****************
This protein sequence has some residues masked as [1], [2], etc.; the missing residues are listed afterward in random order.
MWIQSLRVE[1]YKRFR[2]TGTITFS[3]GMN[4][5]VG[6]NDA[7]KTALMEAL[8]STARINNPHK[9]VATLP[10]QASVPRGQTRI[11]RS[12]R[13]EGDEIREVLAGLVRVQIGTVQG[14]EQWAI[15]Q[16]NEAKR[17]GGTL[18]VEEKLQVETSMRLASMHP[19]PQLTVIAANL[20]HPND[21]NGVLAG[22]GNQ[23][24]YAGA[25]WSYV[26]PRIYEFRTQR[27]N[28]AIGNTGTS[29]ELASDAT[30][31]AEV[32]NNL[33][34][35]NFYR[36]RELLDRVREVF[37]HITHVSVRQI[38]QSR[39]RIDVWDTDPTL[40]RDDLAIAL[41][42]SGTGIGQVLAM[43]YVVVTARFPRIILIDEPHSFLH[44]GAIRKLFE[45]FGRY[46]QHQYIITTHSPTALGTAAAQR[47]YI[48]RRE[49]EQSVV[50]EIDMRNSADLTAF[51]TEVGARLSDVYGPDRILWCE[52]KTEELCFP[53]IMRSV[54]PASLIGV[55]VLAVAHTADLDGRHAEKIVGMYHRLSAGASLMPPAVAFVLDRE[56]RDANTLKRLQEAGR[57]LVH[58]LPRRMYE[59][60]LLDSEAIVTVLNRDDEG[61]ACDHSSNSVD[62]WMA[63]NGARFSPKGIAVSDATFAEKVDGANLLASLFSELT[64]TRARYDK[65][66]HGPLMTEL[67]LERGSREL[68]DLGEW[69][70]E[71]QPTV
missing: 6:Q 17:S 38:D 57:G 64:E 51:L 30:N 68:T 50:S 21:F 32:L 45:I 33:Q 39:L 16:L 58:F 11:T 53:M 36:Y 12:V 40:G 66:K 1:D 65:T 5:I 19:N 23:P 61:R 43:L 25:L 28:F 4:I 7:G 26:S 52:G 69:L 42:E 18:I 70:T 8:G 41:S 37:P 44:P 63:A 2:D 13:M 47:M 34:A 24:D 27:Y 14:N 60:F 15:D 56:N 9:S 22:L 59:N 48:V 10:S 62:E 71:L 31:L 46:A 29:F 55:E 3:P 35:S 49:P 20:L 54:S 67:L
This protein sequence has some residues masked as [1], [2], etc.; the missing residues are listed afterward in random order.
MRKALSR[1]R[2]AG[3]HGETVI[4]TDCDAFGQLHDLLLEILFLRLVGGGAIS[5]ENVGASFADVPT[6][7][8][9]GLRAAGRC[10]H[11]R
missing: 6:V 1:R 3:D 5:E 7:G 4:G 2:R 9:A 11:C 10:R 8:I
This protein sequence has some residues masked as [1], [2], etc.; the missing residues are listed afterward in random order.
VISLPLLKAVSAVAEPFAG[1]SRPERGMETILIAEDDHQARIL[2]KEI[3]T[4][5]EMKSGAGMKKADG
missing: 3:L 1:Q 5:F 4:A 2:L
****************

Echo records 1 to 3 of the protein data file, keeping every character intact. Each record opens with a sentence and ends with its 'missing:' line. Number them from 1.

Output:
This protein sequence has some residues masked as [1], [2], etc.; the missing residues are listed afterward in random order.
MWIQSLRVE[1]YKRFR[2]TGTITFS[3]GMN[4][5]VG[6]NDA[7]KTALMEAL[8]STARINNPHK[9]VATLP[10]QASVPRGQTRI[11]RS[12]R[13]EGDEIREVLAGLVRVQIGTVQG[14]EQWAI[15]Q[16]NEAKR[17]GGTL[18]VEEKLQVETSMRLASMHP[19]PQLTVIAANL[20]HPND[21]NGVLAG[22]GNQ[23][24]YAGA[25]WSYV[26]PRIYEFRTQR[27]N[28]AIGNTGTS[29]ELASDAT[30][31]AEV[32]NNL[33][34][35]NFYR[36]RELLDRVREVF[37]HITHVSVRQI[38]QSR[39]RIDVWDTDPTL[40]RDDLAIAL[41][42]SGTGIGQVLAM[43]YVVVTARFPRIILIDEPHSFLH[44]GAIRKLFE[45]FGRY[46]QHQYIITTHSPTALGTAAAQR[47]YI[48]RRE[49]EQSVV[50]EIDMRNSADLTAF[51]TEVGARLSDVYGPDRILWCE[52]KTEELCFP[53]IMRSV[54]PASLIGV[55]VLAVAHTADLDGRHAEKIVGMYHRLSAGASLMPPAVAFVLDRE[56]RDANTLKRLQEAGR[57]LVH[58]LPRRMYE[59][60]LLDSEAIVTVLNRDDEG[61]ACDHSSNSVD[62]WMA[63]NGARFSPKGIAVSDATFAEKVDGANLLASLFSELT[64]TRARYDK[65][66]HGPLMTEL[67]LERGSREL[68]DLGEW[69][70]E[71]QPTV
missing: 6:Q 17:S 38:D 57:G 64:E 51:L 30:N 68:T 50:S 21:F 32:L 45:I 33:Q 39:L 16:L 58:F 11:T 53:M 36:Y 12:V 40:G 66:K 1:D 65:T 5:I 19:N 23:P 61:R 43:L 25:L 28:F 4:I 7:G 26:S 52:G 69:L 42:E 18:I 70:T 8:G 41:S 37:P 44:P 63:A 2:D 13:M 47:M 34:A 24:D 27:Y 14:N 60:F 15:D 56:N 9:S 22:L 59:N 48:V 10:S 62:E 71:L 31:L 46:A 29:F 55:E 3:P 35:S 49:P 20:L 54:S 67:L
This protein sequence has some residues masked as [1], [2], etc.; the missing residues are listed afterward in random order.
MRKALSR[1]R[2]AG[3]HGETVI[4]TDCDAFGQLHDLLLEILFLRLVGGGAIS[5]ENVGASFADVPT[6][7][8][9]GLRAAGRC[10]H[11]R
missing: 6:V 1:R 3:D 5:E 7:G 4:G 2:R 9:A 11:C 10:R 8:I
This protein sequence has some residues masked as [1], [2], etc.; the missing residues are listed afterward in random order.
VISLPLLKAVSAVAEPFAG[1]SRPERGMETILIAEDDHQARIL[2]KEI[3]T[4][5]EMKSGAGMKKADG
missing: 3:L 1:Q 5:F 4:A 2:L